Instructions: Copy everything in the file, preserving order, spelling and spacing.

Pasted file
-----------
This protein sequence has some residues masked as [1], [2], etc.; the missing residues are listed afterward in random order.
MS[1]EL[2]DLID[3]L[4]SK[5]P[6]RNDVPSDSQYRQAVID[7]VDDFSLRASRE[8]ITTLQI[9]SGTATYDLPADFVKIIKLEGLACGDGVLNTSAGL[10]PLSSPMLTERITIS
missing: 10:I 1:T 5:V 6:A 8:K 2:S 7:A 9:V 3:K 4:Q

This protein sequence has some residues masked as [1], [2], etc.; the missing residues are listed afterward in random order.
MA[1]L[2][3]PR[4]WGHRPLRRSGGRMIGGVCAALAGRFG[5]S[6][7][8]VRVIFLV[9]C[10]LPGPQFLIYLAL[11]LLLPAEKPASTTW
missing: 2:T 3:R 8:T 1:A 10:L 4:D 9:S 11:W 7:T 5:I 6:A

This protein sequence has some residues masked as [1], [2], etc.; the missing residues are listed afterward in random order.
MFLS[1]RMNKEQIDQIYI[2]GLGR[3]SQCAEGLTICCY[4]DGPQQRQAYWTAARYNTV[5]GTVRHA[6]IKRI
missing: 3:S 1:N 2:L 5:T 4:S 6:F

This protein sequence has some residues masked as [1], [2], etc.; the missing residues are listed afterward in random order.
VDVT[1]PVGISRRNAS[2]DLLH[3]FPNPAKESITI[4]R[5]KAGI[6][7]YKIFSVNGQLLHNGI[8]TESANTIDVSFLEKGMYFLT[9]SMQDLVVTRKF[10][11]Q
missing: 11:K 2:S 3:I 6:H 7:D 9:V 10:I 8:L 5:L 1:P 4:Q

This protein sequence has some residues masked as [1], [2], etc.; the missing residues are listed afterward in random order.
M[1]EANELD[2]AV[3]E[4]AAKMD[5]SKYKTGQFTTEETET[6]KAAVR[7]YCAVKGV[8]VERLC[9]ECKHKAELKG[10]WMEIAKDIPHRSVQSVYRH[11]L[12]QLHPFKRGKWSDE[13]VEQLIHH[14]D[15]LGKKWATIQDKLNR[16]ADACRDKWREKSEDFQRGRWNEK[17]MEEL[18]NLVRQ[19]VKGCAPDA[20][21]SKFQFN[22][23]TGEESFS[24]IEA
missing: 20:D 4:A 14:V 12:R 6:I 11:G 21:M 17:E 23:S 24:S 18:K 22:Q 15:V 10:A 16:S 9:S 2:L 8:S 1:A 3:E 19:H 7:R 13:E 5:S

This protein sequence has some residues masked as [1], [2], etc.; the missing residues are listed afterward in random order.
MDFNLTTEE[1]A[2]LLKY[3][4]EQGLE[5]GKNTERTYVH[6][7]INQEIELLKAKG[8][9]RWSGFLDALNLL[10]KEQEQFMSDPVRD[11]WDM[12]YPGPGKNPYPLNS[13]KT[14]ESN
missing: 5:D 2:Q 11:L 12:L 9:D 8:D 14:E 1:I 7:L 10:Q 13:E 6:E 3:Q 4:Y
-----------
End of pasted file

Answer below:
This protein sequence has some residues masked as [1], [2], etc.; the missing residues are listed afterward in random order.
MS[1]EL[2]DLID[3]L[4]SK[5]P[6]RNDVPSDSQYRQAVID[7]VDDFSLRASRE[8]ITTLQI[9]SGTATYDLPADFVKIIKLEGLACGDGVLNTSAGL[10]PLSSPMLTERITIS
missing: 10:I 1:T 5:V 6:A 8:K 2:S 7:A 9:V 3:K 4:Q

This protein sequence has some residues masked as [1], [2], etc.; the missing residues are listed afterward in random order.
MA[1]L[2][3]PR[4]WGHRPLRRSGGRMIGGVCAALAGRFG[5]S[6][7][8]VRVIFLV[9]C[10]LPGPQFLIYLAL[11]LLLPAEKPASTTW
missing: 2:T 3:R 8:T 1:A 10:L 4:D 9:S 11:W 7:T 5:I 6:A

This protein sequence has some residues masked as [1], [2], etc.; the missing residues are listed afterward in random order.
MFLS[1]RMNKEQIDQIYI[2]GLGR[3]SQCAEGLTICCY[4]DGPQQRQAYWTAARYNTV[5]GTVRHA[6]IKRI
missing: 3:S 1:N 2:L 5:T 4:S 6:F

This protein sequence has some residues masked as [1], [2], etc.; the missing residues are listed afterward in random order.
VDVT[1]PVGISRRNAS[2]DLLH[3]FPNPAKESITI[4]R[5]KAGI[6][7]YKIFSVNGQLLHNGI[8]TESANTIDVSFLEKGMYFLT[9]SMQDLVVTRKF[10][11]Q
missing: 11:K 2:S 3:I 6:H 7:D 9:V 10:I 8:L 5:L 1:P 4:Q

This protein sequence has some residues masked as [1], [2], etc.; the missing residues are listed afterward in random order.
M[1]EANELD[2]AV[3]E[4]AAKMD[5]SKYKTGQFTTEETET[6]KAAVR[7]YCAVKGV[8]VERLC[9]ECKHKAELKG[10]WMEIAKDIPHRSVQSVYRH[11]L[12]QLHPFKRGKWSDE[13]VEQLIHH[14]D[15]LGKKWATIQDKLNR[16]ADACRDKWREKSEDFQRGRWNEK[17]MEEL[18]NLVRQ[19]VKGCAPDA[20][21]SKFQFN[22][23]TGEESFS[24]IEA
missing: 20:D 4:A 14:V 12:R 6:I 11:G 21:M 17:E 23:S 24:S 18:K 22:Q 15:V 10:A 16:S 9:S 2:L 8:S 1:A 3:E 19:H 7:R 13:E 5:S

This protein sequence has some residues masked as [1], [2], etc.; the missing residues are listed afterward in random order.
MDFNLTTEE[1]A[2]LLKY[3][4]EQGLE[5]GKNTERTYVH[6][7]INQEIELLKAKG[8][9]RWSGFLDALNLL[10]KEQEQFMSDPVRD[11]WDM[12]YPGPGKNPYPLNS[13]KT[14]ESN
missing: 5:D 2:Q 11:L 12:L 9:D 8:D 14:E 1:I 7:L 10:Q 13:E 6:E 3:Q 4:Y